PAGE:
Hurricane Irene may have roared up the coast last weekend, but she did not leave complete financial wreckage in her wake. Neither the insurance industry nor the municipal bond market was devastated, despite the billions of dollars in damage.
A healthy insurance industry, according to Steven Weisbart, senior vice president and chief economist at the Insurance Information Institute, combined with a “relatively moderate level of insured losses,” according to Moody’s Investors Service, resulted in insurers emerging perhaps a bit bruised but unbowed from Irene’s wrath.
Municipal bonds, despite warnings earlier this year and last from analyst Meredith Whitney, barely slowed during the week before the hurricane, and have been delivering returns that beat the S&P 500 handily. According to J.R. Rieger, vice president of fixed income indices at S&P Indices, they retreated only slightly in the week before the storm despite its multiple threats to municipalities.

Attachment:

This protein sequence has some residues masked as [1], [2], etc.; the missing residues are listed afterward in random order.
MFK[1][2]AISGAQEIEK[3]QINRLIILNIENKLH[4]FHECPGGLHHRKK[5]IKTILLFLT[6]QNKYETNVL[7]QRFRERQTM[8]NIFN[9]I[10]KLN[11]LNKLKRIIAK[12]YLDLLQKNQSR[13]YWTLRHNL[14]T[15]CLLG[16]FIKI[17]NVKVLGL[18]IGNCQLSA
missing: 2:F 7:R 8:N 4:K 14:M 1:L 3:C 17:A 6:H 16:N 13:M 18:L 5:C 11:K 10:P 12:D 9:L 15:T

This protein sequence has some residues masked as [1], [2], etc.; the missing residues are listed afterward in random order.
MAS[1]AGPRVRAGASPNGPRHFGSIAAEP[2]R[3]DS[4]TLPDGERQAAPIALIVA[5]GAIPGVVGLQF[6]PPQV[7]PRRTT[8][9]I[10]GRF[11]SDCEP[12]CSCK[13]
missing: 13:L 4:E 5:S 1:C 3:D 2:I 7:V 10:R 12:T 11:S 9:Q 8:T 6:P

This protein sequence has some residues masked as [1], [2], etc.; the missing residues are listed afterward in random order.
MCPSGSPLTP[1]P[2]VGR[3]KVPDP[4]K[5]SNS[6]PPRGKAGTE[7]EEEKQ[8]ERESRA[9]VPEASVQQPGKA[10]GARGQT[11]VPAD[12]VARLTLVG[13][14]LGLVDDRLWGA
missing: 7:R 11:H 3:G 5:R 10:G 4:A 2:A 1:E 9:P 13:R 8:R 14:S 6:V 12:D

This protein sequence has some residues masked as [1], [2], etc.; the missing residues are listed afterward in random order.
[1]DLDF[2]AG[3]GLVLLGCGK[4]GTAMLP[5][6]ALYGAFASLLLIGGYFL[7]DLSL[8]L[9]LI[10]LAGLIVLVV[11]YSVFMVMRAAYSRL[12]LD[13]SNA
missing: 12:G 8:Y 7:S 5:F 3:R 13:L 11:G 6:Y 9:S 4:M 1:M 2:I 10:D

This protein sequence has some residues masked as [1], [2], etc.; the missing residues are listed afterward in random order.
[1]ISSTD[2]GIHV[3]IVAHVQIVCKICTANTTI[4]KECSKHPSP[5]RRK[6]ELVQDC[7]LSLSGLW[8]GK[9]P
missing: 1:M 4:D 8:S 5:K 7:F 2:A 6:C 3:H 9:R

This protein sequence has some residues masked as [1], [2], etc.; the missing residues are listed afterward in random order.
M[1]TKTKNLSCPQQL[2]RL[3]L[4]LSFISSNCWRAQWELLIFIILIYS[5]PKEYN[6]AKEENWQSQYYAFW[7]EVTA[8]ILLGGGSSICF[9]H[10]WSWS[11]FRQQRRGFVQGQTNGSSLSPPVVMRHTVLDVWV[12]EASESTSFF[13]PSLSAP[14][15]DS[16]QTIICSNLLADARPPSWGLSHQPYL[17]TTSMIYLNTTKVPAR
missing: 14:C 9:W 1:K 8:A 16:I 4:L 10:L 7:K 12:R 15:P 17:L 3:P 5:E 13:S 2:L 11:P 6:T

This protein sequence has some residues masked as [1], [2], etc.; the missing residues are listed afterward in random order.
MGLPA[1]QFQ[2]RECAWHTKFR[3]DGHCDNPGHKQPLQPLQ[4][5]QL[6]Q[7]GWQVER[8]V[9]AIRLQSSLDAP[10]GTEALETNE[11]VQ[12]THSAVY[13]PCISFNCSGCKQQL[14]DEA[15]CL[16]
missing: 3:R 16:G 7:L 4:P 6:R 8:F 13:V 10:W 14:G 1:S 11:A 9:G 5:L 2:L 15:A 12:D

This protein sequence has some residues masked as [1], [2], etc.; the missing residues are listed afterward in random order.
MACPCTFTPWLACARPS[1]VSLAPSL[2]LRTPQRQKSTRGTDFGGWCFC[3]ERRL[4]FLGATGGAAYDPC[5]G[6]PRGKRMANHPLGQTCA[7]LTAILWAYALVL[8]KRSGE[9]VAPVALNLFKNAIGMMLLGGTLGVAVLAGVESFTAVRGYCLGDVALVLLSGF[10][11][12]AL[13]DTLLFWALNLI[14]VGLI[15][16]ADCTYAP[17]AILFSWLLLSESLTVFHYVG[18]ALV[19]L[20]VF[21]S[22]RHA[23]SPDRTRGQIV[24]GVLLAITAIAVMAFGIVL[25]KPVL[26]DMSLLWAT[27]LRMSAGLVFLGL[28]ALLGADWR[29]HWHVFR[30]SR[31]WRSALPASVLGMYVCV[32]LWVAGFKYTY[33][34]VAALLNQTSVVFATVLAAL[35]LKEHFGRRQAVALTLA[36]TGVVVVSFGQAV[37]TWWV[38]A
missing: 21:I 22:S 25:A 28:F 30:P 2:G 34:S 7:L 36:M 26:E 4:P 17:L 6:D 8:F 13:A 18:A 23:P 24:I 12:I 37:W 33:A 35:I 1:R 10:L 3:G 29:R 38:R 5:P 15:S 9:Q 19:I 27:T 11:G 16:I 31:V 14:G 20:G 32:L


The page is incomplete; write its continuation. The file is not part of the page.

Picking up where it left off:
Despite “low new issuance, sleepy summer trading in the secondary market and the uncertainty that Hurricane Irene brought to bear,” said Reiger in a podcast, “the S&P National AMT-Free Municipal Bond Index (investment grade, tax-exempt bonds) has seen its weighted average yield drop by 13 basis points for the month so far, giving up four basis points last week as the storm introduced additional uncertainty into the market. The index has seen a positive total return for Q3 so far of over 2.7% and a year-to-date return of 7.67%.”